A UWindsor research team has targeted and killed 20 varieties of cancer cells using a lab-synthesized drug compound inspired by the common spider lily plant. Chemistry professor Siyaram Pandey says the compound beat out any anti-cancer drug currently in use.
“This drug is very selective and targets the mitochondria of various cancer cells to induce apoptosis, which means the cancer cells commit suicide and the normal cells continue to thrive,” says Dr. Pandey. “We are talking about a drug that could be 10 times more effective that the very toxic chemotherapy drug Taxol, and our compound is non-toxic.”
In previous studies, Pandey found that the natural extract of the spider lily plant, a compound called pancratistatin, targeted and killed cancer cells. However, it took one kilogram of plant bud to make one milligram of extract.
Pandey, along with his UWindsor research team of graduate and undergraduate students, partnered with researchers James McNulty from McMaster University and Tomas Hudlicky from Brock University. Dr. Hudlicky synthesized and patented seven compound variations and the UWindsor laboratory team tested them on animals with tumours as well as 20 varieties of cancer cells, including breast, prostate, melanoma and bone.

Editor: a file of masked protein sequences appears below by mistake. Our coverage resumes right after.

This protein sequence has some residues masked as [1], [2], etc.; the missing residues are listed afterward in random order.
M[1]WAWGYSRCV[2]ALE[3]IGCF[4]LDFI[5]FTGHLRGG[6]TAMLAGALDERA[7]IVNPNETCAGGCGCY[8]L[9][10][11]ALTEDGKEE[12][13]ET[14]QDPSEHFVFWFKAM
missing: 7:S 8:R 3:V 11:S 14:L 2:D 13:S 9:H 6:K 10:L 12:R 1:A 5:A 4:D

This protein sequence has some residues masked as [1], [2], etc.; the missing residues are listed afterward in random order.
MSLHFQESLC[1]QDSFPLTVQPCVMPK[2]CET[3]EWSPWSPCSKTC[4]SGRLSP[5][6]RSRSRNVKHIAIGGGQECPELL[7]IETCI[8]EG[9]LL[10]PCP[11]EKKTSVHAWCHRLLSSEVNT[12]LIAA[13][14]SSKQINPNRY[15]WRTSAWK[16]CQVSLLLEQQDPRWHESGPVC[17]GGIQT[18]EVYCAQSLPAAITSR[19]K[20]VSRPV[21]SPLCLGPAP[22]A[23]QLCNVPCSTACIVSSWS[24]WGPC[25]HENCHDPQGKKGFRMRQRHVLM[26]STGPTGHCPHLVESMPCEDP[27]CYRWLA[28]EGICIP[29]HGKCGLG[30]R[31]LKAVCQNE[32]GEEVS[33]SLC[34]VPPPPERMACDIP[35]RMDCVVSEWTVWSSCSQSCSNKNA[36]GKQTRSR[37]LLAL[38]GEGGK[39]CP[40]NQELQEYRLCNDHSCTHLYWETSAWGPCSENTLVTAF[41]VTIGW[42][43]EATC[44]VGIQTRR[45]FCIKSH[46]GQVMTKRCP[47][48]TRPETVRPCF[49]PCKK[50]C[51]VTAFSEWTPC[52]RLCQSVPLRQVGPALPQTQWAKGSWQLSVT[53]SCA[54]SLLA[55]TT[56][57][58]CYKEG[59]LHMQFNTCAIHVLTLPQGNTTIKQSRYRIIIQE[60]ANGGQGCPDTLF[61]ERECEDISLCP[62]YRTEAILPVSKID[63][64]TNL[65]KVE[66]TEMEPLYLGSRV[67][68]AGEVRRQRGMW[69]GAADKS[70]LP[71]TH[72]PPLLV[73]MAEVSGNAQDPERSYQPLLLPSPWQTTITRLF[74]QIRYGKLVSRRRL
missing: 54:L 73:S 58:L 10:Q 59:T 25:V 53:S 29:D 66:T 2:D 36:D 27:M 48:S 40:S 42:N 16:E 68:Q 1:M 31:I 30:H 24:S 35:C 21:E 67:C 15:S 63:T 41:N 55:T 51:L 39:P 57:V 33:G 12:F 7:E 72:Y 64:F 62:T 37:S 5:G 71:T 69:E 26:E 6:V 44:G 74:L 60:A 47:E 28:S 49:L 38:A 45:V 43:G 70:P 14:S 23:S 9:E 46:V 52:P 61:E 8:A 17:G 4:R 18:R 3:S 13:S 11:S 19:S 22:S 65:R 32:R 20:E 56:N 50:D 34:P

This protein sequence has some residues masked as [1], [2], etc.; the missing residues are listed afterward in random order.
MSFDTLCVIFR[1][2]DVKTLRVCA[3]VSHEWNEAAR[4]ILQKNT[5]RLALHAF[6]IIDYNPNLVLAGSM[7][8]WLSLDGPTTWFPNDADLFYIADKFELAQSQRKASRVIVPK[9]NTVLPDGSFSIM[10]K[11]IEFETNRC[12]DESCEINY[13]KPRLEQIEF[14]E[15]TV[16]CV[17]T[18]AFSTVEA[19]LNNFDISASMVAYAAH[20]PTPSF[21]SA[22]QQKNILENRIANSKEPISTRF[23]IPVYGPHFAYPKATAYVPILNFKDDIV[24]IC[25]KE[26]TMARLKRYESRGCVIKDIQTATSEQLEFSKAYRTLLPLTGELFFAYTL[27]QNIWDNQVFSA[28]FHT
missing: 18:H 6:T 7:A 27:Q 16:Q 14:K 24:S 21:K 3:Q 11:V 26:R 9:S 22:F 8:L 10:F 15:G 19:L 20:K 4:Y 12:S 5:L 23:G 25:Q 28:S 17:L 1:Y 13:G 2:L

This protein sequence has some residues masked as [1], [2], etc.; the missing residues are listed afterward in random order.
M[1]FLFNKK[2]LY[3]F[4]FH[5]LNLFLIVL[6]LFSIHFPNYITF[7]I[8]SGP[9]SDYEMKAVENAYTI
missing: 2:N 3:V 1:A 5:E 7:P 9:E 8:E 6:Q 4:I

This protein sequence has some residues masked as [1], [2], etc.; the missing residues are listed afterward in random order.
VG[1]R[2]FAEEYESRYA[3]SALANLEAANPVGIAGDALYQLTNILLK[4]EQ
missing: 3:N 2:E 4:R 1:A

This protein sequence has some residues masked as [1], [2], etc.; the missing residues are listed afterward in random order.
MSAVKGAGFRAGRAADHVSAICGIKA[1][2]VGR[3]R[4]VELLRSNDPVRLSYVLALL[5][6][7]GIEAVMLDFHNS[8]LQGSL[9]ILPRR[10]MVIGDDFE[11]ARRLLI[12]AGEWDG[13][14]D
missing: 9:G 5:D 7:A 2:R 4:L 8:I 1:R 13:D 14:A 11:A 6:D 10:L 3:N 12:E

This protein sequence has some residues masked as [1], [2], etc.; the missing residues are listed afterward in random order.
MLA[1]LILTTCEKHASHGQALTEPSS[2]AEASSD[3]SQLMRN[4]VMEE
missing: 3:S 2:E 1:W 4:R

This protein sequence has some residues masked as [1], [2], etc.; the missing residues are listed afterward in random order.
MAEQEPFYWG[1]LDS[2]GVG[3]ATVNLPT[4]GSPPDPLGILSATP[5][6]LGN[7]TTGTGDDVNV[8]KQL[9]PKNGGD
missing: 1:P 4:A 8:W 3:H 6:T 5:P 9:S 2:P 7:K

By chemically synthesizing versions for this study, the researchers created a more potent cancer-killing compound. These compounds are non-toxic because instead of targeting the protein tubulin or DNA, which are the same for cancerous and healthy cells, they target only the mitochondria of the cancer cells.
“This is the first time we got a compound which can distinguish between cancer and normal cells,” Pandey says. He says the next step toward making a treatment available would be to have a company develop a clinical trial of the patented drug compounds.
The study’s results appear in Nature’s online publication, Scientific Reports, in the article, Cancer Cell Mitochondria Targeting by Pancratistatin Analogs is Dependent on Functional Complex II and III.